Imagine travelling to a country for the first time by yourself.
Without a guide or some sort of map, you’ll definitely get lost.
The same thing happens when you don’t map out your customers’ journey; you’ll get prospects lost because they won’t find it easy to equate your business to the solution they’re looking for.
Worse, you’ll lose them to competitors who have their customer journey mapped out already. And you’ll understand this better as you proceed with this guide.
Without a customer journey map, you can’t easily plan out the interactions potential customers should have with your business that will convert them into customers. In other words, you can’t engage with your audience, effectively.
And besides that, you won’t be able to easily strategize what they should do after buying your product. Should they be advocating for your business? Should they join an online community of your existing customers? These are some questions you’ll be able to answer with a customer journey map.
But let’s define what it really is – just to be sure we’re on the same page:
What’s a customer journey map?
To put it simply, a customer journey is the process a potential customer goes through before, during, and after making a purchase from you.
It covers all the customer journey stages from the time they hear about your brand through the period they’re considering your product or service, to even after they’ve bought from you.
Unfortunately, your customer’s journey isn’t always linear.
A prospect can visit your site, add a product to cart or start filling your contact form, go through your testimonials page, and leave for days before coming back to finally make a purchase.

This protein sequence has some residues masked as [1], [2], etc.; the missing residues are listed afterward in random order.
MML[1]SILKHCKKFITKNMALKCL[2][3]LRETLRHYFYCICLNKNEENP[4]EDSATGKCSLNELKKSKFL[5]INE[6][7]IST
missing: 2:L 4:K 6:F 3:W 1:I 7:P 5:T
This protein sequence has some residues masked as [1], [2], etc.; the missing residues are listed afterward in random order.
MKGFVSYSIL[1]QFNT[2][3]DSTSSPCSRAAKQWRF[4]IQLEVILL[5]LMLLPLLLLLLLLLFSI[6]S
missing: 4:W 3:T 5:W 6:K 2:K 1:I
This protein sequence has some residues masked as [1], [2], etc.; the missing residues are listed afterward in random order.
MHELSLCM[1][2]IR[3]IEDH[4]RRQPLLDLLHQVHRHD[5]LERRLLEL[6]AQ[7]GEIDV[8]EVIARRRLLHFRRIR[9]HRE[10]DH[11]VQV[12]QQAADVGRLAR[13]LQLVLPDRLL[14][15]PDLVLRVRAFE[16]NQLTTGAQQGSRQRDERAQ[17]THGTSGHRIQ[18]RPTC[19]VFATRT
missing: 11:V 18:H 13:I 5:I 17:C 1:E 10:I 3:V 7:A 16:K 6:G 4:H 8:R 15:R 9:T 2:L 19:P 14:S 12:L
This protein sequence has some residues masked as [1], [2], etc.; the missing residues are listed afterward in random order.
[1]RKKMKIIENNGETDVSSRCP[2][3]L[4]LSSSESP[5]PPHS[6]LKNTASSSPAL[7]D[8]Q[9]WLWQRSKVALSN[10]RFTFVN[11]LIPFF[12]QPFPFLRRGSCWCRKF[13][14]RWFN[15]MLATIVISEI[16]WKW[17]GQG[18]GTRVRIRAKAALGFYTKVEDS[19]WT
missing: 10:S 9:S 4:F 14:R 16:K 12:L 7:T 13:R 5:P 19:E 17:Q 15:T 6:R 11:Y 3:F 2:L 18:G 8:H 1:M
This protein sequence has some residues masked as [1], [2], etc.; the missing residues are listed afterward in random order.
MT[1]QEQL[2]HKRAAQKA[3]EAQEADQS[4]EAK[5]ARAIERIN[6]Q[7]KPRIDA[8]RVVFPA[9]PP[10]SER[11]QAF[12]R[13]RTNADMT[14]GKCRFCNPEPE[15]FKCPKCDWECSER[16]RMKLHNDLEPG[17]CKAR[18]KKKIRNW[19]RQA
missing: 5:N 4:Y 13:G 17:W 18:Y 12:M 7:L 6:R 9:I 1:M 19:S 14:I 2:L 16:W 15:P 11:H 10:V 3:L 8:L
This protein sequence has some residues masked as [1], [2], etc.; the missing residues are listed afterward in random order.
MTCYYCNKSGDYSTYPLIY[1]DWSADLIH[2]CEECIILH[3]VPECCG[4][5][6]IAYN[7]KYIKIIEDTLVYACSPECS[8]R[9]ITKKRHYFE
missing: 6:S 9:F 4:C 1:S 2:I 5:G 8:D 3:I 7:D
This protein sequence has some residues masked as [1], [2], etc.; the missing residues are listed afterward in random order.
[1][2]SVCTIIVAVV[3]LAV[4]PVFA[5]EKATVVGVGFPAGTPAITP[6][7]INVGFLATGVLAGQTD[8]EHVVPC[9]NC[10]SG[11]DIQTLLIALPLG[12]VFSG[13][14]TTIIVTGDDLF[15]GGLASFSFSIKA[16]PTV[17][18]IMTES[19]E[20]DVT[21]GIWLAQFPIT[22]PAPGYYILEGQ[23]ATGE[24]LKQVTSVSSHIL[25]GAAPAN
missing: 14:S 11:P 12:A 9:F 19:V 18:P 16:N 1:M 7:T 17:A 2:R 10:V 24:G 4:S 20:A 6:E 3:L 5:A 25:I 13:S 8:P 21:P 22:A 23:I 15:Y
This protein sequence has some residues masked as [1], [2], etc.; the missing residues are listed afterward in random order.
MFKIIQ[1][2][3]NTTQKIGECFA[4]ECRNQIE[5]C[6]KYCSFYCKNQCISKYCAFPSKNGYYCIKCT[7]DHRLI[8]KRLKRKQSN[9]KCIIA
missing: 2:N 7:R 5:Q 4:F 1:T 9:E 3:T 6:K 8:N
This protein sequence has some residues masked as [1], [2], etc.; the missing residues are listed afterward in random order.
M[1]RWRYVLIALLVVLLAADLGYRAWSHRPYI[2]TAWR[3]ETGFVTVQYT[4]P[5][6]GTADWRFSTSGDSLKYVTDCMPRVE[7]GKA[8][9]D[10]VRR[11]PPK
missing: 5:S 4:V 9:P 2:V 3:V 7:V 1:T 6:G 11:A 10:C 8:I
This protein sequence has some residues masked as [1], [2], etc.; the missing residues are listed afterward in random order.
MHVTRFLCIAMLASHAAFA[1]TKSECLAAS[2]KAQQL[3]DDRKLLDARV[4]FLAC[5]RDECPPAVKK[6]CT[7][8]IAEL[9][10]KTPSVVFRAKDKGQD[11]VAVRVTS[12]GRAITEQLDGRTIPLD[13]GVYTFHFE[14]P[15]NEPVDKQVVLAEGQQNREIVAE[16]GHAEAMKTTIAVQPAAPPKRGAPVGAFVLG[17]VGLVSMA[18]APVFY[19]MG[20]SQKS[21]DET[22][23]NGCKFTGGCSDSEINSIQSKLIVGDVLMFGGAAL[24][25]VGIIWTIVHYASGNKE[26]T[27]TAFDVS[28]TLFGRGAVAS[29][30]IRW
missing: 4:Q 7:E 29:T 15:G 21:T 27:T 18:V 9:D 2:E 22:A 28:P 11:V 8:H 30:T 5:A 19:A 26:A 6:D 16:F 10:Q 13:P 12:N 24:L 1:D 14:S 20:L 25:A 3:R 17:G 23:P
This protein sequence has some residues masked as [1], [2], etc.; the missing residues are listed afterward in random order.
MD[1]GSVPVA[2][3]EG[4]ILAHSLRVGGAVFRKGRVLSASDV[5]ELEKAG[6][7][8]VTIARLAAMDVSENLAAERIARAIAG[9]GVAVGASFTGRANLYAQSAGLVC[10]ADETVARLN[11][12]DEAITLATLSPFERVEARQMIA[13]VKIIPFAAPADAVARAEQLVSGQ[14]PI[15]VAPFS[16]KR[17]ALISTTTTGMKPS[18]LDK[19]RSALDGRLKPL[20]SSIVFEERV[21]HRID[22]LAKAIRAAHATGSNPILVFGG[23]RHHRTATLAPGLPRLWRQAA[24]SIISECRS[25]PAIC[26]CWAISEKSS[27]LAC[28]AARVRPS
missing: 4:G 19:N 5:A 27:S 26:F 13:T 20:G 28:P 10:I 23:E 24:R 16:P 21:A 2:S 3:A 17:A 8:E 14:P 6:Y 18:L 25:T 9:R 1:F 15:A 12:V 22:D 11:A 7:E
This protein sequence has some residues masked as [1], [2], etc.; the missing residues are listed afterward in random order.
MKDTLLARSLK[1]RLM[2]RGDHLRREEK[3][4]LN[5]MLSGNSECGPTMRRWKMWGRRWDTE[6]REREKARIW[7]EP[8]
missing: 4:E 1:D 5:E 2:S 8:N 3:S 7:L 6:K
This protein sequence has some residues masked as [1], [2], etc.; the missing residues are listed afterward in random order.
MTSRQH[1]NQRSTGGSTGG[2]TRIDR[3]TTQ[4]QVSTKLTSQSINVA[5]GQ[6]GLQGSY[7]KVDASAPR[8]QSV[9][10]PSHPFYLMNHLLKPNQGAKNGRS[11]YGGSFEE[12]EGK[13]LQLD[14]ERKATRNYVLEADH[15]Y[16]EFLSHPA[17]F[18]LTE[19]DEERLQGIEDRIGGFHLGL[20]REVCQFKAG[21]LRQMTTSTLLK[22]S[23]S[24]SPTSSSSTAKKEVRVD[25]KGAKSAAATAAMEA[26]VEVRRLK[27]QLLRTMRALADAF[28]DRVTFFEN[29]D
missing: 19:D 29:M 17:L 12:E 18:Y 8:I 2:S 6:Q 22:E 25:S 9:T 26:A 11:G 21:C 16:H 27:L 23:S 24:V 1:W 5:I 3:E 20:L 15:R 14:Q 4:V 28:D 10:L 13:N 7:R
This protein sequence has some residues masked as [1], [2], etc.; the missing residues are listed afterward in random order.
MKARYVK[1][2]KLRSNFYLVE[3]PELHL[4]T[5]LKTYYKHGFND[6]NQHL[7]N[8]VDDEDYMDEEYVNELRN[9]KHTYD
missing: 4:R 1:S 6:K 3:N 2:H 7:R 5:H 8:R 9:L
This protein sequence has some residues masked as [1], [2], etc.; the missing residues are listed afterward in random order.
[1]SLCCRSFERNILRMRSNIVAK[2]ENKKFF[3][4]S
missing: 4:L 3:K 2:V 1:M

To understand this better, let’s look at this example: Mr A needs to buy a pair of affordable, high-quality blueshoes. There are a couple of places (Google, Amazon, etc.) that he could go to start his buying journey, but he chooses Instagram. He searches Instagram, scrolls through the feed, and sees a page that promises what he’s looking for.
Impressed by the product descriptions and their page’s aesthetics, he clicks on their website link and lands on their homepage. Then, he browses through their page and, that’s right, sees a blue shoe.
There, Mr A becomes a customer of the brand he’s bought the product from.
This is an example of a simple customer’s customer journey, and mapping it out visually helps you create your customer journey map.
But a customer journey can be much more complex than this simple illustration we just gave, depending on the nature of your business and the complexity of your product or service.
The image below is an example of a customer journey map; it can be simple or complex based on what you include, the time frame, and your type of company.
By now, you probably have enough reasons why you should be mapping out your customer journey, but if you’re still not certain you need it, here are three other reasons you should consider:
Three major reasons why you need a customer journey map
Smart business owners use customer journey maps. Research reveals that companies using customer journey maps have a 54% greater return on marketing investment than those that don’t.
Even more, the chart below shows a side-by-side comparison of brands that use customer journey maps and others that don’t. You can see that in every area compared, brands that use customer journey have a higher percentage than brands that don’t.
With a good customer journey map, you can:
Reason 1: Improve your customers’ experience
Brands with superior customer experience bring in 5.7 times more revenue than their competitors that don’t.
Since a customer journey map is a visual representation of your customers’ journey, you’d be able to see their experience with your brand and improve on it. When you do this, your customers will have a seamless experience buying from you.
And the more seamless their experience with your brand, the more sales you get; no wonder 43% of all consumers would pay more for greater convenience.
Reason 2: Reduce cost and increase sales
Brands that use customer journey maps reduce costs and increase sales. A study by the Aberdeen Group shows that such brands experience more than 10 times the improvement in customer service costs and a 21% yearly growth, while brands that don’t actually experience a decline in growth at -2.2%.